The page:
Alex (Sasha) von Wetter
Sabre, the Columbia 5.5 Meter, with cruising accommodations! Here is an Olympic class racer with separate staterooms, 4 berths, head, galley, ice box, and storage lockers. The Sabre has caught on as an ocean racer as well as a local fleet racer and daysailer. She has a well-balanced responsive helm. The roomy 8 foot self-bailing cockpit keeps you dry and comfortable. She is big and powerful, rates high with approximate C.C.A. of 27.0, but she can sail. In open races they will know you are there as you go by larger more costly yachts on the windward leg. Reaching and running can be a ball as well. This is a sophisticated yacht at a down-to-earth price.
Tango, Brad Haney's '64 5.5 Sabre.
For those of you who, like me, know little about the history of yacht racing, here is some info sent in by Jeff Halpern of Annapolis. It give some good background about why the 5.5 and Sabre came into being and why they didn't last.
The 5.5 meter class was a very highly refined international class derived from the International Rule (not to be mistaken for the IOR). Like the 12 meter, 8 meter and 6 meter the 5.5 meter was a development class rather than a one design class. At that time the 5.5 meter was an olympic class. The boats were all one off, wood, and very expensive. Because of the olympic status there was talk of trying to reduce the costs of the boats by either standardizing the design or allowing fiberglass boats.
The story that I have always heard was that Columbia wanted to have a boat ready when F.G. was approved so they tooled up and showed the boat at the New York Boat Show. The problem is that the 5.5 meter class did not approve going to F.G. leaving Columbia with an orphan. They tried to sell the boats as one designs and daysailers. It didn't work. Stuck with the cost of tooling they put a cruising boat deck on the boat and I believe called it a Sabre. There are a few here on the Chesapeake.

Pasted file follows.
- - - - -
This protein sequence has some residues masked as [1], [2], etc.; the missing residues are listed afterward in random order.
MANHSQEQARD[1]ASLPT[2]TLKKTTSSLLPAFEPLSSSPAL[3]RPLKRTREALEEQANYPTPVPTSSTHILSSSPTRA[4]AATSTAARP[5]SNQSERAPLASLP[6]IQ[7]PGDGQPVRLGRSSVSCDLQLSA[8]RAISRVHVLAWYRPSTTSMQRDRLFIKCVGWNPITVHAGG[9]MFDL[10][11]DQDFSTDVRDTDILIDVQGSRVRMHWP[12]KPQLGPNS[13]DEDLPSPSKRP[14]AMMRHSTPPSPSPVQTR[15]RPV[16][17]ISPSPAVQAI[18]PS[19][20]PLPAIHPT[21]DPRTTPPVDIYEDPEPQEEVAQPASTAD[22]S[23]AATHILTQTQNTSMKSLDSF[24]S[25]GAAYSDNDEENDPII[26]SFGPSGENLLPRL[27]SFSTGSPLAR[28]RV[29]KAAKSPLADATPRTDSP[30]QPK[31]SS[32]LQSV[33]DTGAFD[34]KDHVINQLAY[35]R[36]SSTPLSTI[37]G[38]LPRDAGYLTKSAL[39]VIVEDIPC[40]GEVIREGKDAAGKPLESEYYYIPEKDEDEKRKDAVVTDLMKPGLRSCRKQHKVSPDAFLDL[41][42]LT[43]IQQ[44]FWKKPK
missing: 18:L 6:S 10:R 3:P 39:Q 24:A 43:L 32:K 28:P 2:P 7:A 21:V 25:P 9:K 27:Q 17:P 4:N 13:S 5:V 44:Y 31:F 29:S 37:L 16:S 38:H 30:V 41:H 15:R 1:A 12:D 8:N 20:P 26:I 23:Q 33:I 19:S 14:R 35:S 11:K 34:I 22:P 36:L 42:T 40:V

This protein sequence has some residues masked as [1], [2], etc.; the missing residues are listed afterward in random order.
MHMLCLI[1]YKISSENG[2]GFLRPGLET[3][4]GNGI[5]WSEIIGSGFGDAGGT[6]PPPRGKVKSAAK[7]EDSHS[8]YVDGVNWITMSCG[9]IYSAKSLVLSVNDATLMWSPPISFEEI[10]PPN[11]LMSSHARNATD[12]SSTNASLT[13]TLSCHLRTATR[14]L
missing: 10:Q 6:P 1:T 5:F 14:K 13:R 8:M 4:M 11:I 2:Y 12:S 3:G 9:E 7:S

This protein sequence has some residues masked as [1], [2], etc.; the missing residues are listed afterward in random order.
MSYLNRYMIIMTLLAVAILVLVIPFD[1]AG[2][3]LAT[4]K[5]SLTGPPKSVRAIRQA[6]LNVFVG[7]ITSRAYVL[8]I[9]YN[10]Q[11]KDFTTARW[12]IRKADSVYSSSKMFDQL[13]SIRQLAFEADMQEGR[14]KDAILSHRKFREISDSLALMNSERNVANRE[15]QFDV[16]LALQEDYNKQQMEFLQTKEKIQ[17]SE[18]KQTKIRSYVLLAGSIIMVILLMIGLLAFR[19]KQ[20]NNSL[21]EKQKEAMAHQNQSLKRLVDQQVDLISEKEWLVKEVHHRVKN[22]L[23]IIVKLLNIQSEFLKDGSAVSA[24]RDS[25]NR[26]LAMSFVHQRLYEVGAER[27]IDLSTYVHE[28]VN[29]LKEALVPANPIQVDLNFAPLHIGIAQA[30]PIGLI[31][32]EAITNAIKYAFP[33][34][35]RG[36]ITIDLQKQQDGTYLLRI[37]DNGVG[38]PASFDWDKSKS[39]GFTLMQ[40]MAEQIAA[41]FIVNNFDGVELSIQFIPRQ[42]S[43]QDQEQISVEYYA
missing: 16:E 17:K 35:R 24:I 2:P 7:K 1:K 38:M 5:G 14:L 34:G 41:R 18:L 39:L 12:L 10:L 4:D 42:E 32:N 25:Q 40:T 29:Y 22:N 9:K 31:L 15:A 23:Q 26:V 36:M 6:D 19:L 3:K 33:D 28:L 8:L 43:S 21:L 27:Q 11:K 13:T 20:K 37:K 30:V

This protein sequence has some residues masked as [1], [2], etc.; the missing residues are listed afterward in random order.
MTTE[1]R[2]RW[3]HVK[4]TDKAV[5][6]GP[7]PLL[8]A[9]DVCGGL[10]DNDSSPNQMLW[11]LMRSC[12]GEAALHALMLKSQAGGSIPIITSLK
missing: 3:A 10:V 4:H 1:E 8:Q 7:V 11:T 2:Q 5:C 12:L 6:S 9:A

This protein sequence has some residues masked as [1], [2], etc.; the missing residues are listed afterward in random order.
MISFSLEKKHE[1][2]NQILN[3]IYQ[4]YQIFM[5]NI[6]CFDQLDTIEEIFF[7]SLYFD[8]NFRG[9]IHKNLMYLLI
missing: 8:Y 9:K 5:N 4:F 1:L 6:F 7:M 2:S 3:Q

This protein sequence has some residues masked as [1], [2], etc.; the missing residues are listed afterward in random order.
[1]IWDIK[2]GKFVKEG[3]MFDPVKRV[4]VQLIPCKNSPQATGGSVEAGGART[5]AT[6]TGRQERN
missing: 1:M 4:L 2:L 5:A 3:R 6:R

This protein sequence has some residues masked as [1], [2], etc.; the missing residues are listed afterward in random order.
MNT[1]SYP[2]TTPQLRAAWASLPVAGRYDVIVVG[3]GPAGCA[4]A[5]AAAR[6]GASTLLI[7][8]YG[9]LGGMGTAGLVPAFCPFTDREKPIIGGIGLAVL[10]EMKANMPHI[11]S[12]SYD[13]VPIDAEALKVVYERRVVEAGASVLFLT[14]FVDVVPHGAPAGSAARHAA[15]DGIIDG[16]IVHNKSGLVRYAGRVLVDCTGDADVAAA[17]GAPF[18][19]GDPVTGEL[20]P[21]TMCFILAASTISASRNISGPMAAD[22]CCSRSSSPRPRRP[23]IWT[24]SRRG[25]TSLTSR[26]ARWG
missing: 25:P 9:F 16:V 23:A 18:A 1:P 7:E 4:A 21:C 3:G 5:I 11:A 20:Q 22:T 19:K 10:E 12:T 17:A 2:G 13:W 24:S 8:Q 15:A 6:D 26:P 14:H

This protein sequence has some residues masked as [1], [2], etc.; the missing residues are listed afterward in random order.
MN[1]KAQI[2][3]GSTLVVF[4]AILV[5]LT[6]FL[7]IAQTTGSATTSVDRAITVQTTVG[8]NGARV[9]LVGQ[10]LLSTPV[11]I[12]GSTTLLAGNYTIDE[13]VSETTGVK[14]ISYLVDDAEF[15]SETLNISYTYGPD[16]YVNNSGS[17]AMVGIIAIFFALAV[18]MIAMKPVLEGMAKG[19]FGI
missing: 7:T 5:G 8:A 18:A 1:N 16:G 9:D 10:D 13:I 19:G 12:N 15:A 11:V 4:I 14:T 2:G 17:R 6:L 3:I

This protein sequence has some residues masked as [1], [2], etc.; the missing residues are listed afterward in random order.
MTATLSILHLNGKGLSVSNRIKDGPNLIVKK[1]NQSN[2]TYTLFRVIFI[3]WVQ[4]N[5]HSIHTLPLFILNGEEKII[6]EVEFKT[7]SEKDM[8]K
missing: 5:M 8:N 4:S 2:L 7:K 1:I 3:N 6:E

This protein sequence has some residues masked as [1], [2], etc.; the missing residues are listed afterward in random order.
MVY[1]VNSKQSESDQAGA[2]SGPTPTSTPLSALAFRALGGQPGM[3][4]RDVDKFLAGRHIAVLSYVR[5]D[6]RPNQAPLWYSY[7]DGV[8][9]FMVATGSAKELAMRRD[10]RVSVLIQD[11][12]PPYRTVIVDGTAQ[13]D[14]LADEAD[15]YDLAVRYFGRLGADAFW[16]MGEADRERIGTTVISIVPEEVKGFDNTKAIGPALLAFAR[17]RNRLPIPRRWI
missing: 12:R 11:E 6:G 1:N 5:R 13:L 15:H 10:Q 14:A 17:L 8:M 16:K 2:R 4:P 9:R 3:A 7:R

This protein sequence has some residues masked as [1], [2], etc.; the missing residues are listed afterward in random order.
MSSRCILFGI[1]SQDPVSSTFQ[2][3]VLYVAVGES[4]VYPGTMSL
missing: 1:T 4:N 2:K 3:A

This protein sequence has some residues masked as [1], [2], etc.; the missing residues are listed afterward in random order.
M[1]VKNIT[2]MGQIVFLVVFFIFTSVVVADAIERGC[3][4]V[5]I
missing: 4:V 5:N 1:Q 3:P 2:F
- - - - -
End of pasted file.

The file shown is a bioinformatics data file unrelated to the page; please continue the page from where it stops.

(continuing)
Another 5.5 Owner Surfaces
I just bought a 1963 5.5 meter, US 15... The boat is one of six 5.5 meters that make up the fleet here on Lake Pontchartrain in New Orleans. Once upon a time, the fleet was quite active, but currently only races once or twice a year. Most of the other 5.5s are more or less looked after but not sailed much. I intend to change that. My boat was fleet champion for several years and, despite almost complete inactivity for the past 5 years, is in remarkably good shape , both structurally and cosmetically. She has many original parts (magic console, pushbutton snap shackles, etc.) and is still the original Kodak-esque yellow-gold that she was when she left the factory in Costa Mesa. Currently I am planning to restore her and race her against the other 5.5s whenever I can motivate them, and PHRF her the rest of the time. I am an avid racer, but I'm much more interested in restoring and enjoying her as a beautiful vintage daysailer/racer, than in trying to turn her into the ultimate racing machine.
- Jonathan Zitt; New Orleans, LA
I got the following from an email:
Alameda Yacht Club at Fortman Marina is holding the Columbia 5.5 Nationals July 17 & 18, 2004. Entry forms were available at the club, or call Mary Higgins at (510) 748-0289.